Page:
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Free Content Editorial [Hot topic: Hepatocyte Growth Factor and cMET, New Development in Cancer Therapies (Guest Editors: T.A. Martin and W.G. Jiang)]

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Cancer metastasis is the most life threatening event in patients with solid tumours. As a result, understanding the underlying mechanisms and searching for factors that control the metastatic spread of cancer cells are critical in the area of cancer research. Furthermore, agents that interfere with the metastasis of cancer cells are of great value in cancer treatment. Of the complex nature of cancer metastasis, a few events are key to the metastatic process, namely, loss of cell adhesiveness (to each other), breakdown of the basement membrane and extracellular matrix, intravasation and extravasation, angiogenesis and lymphangiogenesis. There are few factors that are as widely involved in the regulation of metastatic spread of cancer as hepatocyte growth factor (HGF, also known as scatter factor).

Discovered in the nineteen eighties as a potent mitogen for hepatocyte and protein factor causing scatter of epithelial cells [1,2], HGF was soon found to be a power protein factor that stimulates the aggressiveness of cancer cells, from loss of cell-cell adhesion, increased invasiveness and motility of cancer cells, to being a powerful angiogenic and lymphangiogenic factor. The first article in the current issue summarises the main characteristics of the factor in cancer [3]. The broad and potential involved involvement of HGF in cancer has inspired a great deal of interest in targeting the factor and indeed its receptor, cMET. From the development of neutralising antibodies to both HGF and its receptor and the discovery of a complete antagonist and small molecule inhibitors, there are now multiple options in targeting the cytokine axis. In the current issue, the current status of cMET inhibitors, from the chemical structure to current preclinical and clinical studies, are comprehensively reviewed by Underiner et al [4], with an excellent article from Abounader’s group showing the impressive effect of one of the compounds [5]. The clinical implications for the HGF antagonist are clear evident from Matsumoto's work [6]. New methods of targeting HGF and its receptor have been development, including the HGF activation inhibitors, HAI, and a most unexpected enzyme, matriptase-2 [7,8]. Not covered in this issue are some other technologies targeting HGF and cMET which may also have potential therapeutic implications in cancer, including small inhibitory RNA, non-specific inhibitors to HGF and inhibitor to the cMET downstream signalling pathways.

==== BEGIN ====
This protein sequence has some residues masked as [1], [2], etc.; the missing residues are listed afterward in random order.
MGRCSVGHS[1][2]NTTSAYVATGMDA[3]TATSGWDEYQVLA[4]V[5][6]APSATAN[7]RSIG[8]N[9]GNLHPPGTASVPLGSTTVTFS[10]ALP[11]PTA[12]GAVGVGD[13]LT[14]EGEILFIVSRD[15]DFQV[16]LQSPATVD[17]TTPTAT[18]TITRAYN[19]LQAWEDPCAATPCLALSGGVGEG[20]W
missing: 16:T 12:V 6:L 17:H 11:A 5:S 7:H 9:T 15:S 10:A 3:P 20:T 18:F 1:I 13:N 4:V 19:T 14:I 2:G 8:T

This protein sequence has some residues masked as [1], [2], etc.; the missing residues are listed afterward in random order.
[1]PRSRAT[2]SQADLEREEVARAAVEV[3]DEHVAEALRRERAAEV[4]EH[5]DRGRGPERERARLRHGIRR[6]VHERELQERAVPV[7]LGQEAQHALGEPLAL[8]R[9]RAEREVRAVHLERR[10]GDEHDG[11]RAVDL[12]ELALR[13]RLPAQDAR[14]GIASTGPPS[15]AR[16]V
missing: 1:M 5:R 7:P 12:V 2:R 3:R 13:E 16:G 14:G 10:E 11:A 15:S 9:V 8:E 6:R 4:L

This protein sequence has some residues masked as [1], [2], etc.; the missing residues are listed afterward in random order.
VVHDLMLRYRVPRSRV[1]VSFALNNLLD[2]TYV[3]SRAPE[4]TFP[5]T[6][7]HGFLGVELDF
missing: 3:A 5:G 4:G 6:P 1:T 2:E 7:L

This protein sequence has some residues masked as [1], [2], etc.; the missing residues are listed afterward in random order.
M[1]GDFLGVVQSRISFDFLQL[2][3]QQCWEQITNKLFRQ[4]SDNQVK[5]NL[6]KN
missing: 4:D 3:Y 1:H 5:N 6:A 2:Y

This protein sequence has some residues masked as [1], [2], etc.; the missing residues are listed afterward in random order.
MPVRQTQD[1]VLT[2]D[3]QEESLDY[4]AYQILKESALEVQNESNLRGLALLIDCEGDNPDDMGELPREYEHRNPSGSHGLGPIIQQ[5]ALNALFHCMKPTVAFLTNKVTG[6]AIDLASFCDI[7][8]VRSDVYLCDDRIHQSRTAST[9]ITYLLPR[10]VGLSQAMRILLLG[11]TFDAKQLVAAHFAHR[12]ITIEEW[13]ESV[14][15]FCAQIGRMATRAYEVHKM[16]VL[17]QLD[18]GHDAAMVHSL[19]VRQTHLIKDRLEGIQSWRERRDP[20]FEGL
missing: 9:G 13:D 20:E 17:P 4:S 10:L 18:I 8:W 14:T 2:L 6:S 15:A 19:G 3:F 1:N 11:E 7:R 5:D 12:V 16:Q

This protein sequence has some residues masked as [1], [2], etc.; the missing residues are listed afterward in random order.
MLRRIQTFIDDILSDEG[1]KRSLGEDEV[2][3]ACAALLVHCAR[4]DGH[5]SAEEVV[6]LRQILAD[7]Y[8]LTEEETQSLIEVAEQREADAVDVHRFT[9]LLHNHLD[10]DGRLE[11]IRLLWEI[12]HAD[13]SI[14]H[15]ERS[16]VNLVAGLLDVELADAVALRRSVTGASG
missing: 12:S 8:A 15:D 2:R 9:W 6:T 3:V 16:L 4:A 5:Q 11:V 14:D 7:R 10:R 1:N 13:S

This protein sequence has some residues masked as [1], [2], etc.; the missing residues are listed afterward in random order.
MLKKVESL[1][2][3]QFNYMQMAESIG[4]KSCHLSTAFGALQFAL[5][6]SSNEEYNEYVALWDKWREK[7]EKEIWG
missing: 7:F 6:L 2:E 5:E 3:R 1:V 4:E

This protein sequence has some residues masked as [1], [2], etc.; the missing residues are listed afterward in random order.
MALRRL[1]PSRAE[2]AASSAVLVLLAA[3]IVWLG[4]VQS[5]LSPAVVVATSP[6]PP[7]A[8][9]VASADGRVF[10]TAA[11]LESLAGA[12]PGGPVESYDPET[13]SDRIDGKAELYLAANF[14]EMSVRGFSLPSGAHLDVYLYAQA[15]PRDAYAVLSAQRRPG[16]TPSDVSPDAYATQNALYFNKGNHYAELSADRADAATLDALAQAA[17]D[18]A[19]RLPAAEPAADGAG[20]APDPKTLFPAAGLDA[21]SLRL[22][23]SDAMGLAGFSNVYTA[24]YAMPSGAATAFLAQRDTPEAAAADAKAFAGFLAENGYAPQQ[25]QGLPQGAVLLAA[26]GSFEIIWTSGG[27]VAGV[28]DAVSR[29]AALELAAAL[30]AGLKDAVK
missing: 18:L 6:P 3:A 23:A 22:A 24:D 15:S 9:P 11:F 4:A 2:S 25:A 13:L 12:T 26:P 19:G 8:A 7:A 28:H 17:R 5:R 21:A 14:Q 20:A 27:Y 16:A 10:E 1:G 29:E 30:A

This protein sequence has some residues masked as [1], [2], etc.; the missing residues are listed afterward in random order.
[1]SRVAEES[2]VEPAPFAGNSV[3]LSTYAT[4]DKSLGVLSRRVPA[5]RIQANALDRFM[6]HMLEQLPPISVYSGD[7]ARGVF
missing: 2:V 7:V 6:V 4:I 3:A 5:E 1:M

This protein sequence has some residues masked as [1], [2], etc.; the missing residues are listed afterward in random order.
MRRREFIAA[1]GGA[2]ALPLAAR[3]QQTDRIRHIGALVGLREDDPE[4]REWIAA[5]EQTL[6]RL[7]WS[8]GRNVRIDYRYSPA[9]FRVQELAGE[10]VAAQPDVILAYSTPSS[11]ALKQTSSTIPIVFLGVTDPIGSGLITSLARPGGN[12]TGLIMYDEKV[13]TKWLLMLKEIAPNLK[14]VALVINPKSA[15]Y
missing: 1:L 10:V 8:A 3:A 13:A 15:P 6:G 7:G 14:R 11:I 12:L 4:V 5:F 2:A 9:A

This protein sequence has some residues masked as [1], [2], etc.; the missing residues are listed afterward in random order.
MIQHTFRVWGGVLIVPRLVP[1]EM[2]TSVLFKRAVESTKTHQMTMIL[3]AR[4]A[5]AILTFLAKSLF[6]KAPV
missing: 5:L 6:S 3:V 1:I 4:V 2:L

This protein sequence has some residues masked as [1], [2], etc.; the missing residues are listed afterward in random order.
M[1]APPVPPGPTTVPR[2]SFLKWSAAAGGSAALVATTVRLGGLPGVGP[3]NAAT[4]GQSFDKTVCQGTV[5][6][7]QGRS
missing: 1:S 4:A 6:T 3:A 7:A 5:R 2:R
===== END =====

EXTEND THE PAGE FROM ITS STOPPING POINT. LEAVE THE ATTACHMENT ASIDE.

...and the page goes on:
As evident from this special issue and the rapid progress in this area, one cannot resist an expectation that some of the anti-HGF/cMET agents will eventually find their way into clinical practice, particularly in the treatment of advanced cancer. It is further hoped that the current issue will provide a valuable tool and reference for industry, clinical and laboratory research into this fascinating area of cancer research.

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Document Type: Research Article

Publication date: January 1, 2010

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